‘Lean on me …. We all need somebody to lean on’ – A lyric! A truth?
What happens if someone leans on you? Can you look after yourself? Or will that leaning push you over, cause you to crumple, to collapse? Will you feel resentment or stress from the pressure of someone leaning? And what if you lean and the support is taken away, or not there? Will you fall? …
Teaching the other day, I noticed, as my pupil talked about the stress she was feeling from her friend leaning on her emotionally, that physically her whole structure de-powered too. Literally, within the thoughts of the emotionally difficult situation, she lost her inner power, her poise, her balance, her solidity, her ‘self’. She described herself as crumpling and withering under the strain of the relationship. She looked in pain.
I have been developing my teaching over the years based on understanding the simplicity, power and application of Alexander’s direction ‘forward and up’. Much of this teaching is done hands-off, and came about from teaching Alexander Technique to children in a school context, where traditional ‘hands-on’ Alexander Technique is not possible.
As we took the ‘forward and up’ lessons into the consideration of the difficult situation, she became clearer and clearer about what was happening psycho-physically, observing the effects of the unbalanced relationship with her friend. There were several ‘Aha’ moments. I then spontaneously decided to physically lean on her from the side. What happened? Well she started to collapse of course. I asked her to push back, to do what was needed to look after herself and not let herself be leaned on.
Something amazing happened.
As she pushed back and uprighted her own physical structure, mine righted itself too. We both stood side by side perfectly in balance. As the leaner, I literally ‘popped’ into balance as she came into balance.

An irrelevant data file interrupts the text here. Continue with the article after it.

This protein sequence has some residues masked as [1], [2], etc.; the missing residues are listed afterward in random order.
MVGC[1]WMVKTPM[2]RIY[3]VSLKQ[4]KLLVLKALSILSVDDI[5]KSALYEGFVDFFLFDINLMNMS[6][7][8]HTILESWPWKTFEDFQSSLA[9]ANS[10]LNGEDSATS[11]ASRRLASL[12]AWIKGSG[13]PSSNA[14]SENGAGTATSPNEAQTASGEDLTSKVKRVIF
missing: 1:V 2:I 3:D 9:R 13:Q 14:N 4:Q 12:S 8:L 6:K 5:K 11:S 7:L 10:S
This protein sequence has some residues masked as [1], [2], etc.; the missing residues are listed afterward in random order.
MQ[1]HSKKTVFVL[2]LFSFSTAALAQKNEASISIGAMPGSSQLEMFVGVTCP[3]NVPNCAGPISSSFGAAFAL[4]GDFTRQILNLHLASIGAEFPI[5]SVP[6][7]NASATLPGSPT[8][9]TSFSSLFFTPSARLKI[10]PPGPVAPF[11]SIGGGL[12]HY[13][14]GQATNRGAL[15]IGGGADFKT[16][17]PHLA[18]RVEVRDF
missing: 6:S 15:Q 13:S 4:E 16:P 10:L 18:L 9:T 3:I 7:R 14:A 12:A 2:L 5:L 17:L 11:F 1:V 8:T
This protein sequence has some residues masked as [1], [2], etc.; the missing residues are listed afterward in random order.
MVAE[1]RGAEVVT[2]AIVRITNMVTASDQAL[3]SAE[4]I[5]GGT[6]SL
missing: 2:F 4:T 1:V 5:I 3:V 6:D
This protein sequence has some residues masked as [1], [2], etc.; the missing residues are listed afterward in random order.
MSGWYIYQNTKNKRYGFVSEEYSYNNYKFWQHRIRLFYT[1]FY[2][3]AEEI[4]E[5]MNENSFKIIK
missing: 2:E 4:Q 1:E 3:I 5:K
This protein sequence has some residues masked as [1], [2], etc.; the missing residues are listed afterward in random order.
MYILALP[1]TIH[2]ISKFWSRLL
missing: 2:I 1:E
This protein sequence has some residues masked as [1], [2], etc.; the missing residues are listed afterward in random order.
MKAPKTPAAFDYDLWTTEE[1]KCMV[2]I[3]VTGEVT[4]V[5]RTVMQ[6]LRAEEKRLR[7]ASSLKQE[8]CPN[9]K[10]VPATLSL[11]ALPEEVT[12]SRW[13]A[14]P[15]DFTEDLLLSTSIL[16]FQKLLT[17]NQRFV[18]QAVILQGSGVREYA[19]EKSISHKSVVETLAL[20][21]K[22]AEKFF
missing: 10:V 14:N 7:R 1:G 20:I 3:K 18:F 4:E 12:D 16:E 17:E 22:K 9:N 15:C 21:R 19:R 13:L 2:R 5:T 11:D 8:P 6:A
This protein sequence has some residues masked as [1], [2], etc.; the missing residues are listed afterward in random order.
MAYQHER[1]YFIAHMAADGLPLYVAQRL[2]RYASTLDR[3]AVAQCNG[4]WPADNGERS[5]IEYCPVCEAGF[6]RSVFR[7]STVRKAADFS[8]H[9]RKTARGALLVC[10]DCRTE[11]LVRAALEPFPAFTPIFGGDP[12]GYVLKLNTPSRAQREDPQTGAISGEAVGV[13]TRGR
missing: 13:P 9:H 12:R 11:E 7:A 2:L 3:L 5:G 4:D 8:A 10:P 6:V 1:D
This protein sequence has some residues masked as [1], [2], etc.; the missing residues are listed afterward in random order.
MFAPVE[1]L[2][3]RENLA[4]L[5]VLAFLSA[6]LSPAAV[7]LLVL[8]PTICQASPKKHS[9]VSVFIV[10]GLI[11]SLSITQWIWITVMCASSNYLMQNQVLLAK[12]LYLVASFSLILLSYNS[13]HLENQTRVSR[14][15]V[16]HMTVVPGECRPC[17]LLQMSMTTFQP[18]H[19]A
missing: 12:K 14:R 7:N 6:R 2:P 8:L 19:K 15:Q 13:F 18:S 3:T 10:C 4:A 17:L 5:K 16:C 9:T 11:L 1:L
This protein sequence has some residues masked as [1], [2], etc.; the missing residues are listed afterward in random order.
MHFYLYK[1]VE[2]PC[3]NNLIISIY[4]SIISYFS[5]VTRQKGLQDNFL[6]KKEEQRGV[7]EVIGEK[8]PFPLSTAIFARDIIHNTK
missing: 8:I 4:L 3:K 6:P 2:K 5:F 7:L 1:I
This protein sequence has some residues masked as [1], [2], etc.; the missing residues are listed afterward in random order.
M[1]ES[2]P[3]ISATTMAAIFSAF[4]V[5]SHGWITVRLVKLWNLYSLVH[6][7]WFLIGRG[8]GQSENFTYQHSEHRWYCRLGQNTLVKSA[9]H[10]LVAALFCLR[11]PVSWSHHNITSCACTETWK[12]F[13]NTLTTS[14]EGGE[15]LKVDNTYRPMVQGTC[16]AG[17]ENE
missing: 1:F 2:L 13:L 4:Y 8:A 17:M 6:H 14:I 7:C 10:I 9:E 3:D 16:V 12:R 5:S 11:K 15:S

We swapped roles, to observe how it felt being the leaner and the leaned upon. We noticed that it takes a real mental and physical decision to decide not to be leaned on, but to look after your own balance instead. And that decision brought with it poise and a feeling of happiness.
It was a wonderful physical metaphor and moment, because it was so clear to us both that it is by learning to look after ourselves we truly look after another. We both felt whole and complete. (I am looking forward to doing more experiments with this, and wanted to write this blog as much for myself as anything so as to not forget.)
So those lyrics, perhaps rewritten would be ‘don’t lean on me if you need a friend’, let’s help each other stand in our own truth, balance and power instead, even if it takes a bit of sustained conscious psycho-physical ‘effort’, a bit of a push from ground level to think ourselves up!
I came out of that teaching situation thinking for the umpteenth time that the Alexander Technique is wonderful – so simple and profound, an ongoing journey of self discovery.
(Funny that the song ‘Lean on Me’ was written by a man named Bill Withers!)
If you have never had an Alexander Technique lesson, I would recommend it as number 1 on your 2018 bucket list! Find a teacher in your area.
Lessons and workshops available
Media downloads on my website
or join my blog
Chimps, Oil on Canvas by Kirsten Harris